Henry Schumacher, a well-known liveryman of East Dubuque, Jo Daviess Country, Ill., is one of the young and enterprising business men of that flourishing town. He was born in Baden, German, Dec. 16, 1844, and is a son of Martin and Theresa Schumacher. He was only nine years old when his parents emigrated to American, in 1853. They settled in Cattaragus County, N.Y., and there Henry was reared and received his education, passing his time on the farm principally. The outbreak of the Civil War found him a stout boy of seventeen. When eighteen years of age he determined to take part in the struggle, and on Aug. 13, 1862, he enlisted in Company F., 116th New York Infantry, and served until the close of the war, receiving an honorable discharge June 26, 1865. He participated in a number of heavy engagements. His first memorable fight was at White Store Plains, La., on May 21, 1863, on the Red River expedition, under Banks in 1864. The regiment was subsequently transferred to West Virginia, and was in the battle of Winchester, Sept. 19, 1864; next at Fisher's Hill; then at Cedar Creek, and in many minor battles and skirmishes. Promoted to the rank of Corporal, our subject is one of three of his company who went through all the engagements and marches without a scratch.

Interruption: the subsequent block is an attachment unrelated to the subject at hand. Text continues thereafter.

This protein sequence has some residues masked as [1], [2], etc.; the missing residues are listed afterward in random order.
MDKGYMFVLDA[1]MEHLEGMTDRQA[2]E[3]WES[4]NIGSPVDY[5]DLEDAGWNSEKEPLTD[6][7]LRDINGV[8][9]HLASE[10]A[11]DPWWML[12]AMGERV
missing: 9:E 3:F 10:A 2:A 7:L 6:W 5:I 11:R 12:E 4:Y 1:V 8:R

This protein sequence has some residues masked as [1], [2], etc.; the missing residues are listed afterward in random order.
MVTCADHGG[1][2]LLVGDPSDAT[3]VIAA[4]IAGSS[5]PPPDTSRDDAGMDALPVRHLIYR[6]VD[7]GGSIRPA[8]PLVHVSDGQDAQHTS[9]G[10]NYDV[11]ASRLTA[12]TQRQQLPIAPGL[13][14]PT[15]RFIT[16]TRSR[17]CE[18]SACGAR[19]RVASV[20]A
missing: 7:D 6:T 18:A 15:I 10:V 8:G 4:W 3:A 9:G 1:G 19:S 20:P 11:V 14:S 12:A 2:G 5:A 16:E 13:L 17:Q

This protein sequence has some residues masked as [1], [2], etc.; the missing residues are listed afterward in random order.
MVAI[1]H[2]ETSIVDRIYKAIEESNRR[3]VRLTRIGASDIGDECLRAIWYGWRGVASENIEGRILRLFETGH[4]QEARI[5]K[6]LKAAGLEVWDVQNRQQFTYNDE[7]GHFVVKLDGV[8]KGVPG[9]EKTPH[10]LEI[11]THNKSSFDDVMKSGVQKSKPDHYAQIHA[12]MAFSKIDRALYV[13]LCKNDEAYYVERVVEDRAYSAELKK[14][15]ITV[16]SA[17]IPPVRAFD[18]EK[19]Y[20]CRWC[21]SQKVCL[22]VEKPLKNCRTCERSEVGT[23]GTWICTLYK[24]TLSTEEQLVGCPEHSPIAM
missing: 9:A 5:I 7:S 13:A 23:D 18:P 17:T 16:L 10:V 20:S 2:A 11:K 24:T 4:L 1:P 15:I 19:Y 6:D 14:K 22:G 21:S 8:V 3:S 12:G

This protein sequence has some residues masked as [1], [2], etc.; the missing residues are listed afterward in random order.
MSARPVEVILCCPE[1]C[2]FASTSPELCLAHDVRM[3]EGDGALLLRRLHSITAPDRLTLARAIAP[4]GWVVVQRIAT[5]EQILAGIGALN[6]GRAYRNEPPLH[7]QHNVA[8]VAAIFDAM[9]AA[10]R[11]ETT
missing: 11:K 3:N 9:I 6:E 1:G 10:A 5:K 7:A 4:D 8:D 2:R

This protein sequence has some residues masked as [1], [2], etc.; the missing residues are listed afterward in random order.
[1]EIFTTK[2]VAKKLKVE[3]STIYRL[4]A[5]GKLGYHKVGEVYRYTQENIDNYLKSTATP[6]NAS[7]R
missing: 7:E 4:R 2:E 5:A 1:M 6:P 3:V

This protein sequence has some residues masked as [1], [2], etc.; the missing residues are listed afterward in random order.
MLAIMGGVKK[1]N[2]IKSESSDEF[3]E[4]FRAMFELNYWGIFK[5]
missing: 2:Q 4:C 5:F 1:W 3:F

After receiving his discharge Mr. Schumacher returned to New York, and in the fall of 1865 hired as an assistant on a propeller steam-boat plying on Lake Erie, Huron, and Michigan, mainly between Buffalo, N.Y., and Chicago, Ill. In this occupation he passed two seasons, and then removed to the lumber regions of Michigan, where he spent one year, removing in the spring of 1868 to Grant County, Wis., working on a farm there until the fall of that year, and then again going to the lumber country at Green Bay. In 1869 he returned to Grant County, Wis., where he was married, April 29, 1869, to Miss Louisa Kieler, daughter of John and Catherine (Hupe) Kieler, both natives of Saxony, who came to the United States in 1854, settling in Grant County, Wis., where the father died May 8, 1882, aged eighty-two, and the mother May 31, 1888, at the age of eighty-three. This worthy couple had seven children, of whom Mrs. Schumacher was the youngest. She was born in their German home, Jan. 25, 1847.
Mr. And Mrs. Schumacher are the parents of seven children. Those now living are: Henry M., Katie T., Anna L., and Angeline M.E. Three - George J., Maggie M., and an infant - are deceased.
After his marriage our subject worked at farming until the spring of 1870, when he came to Dunleith, now East Dubuque, where he was engaged in the lumber business for Messrs. Ashley & Cook, and later for M.H. Moore. In 1885 he became a partner of Mr. Moore, but in February, 1887, he sold his interest in that concern, and with his brother George embarked in the livery business, in which he is still engaged, having purchased his brother's interest April 1, 1889.
Mr. Schumacher and his family are members of the Roman Catholic Church, and among the citizens of the county he is numbered as an intelligent, conscientious, and good citizen.
Source: Portrait and Biographical Album of Jo Daviess Co., IL (1889)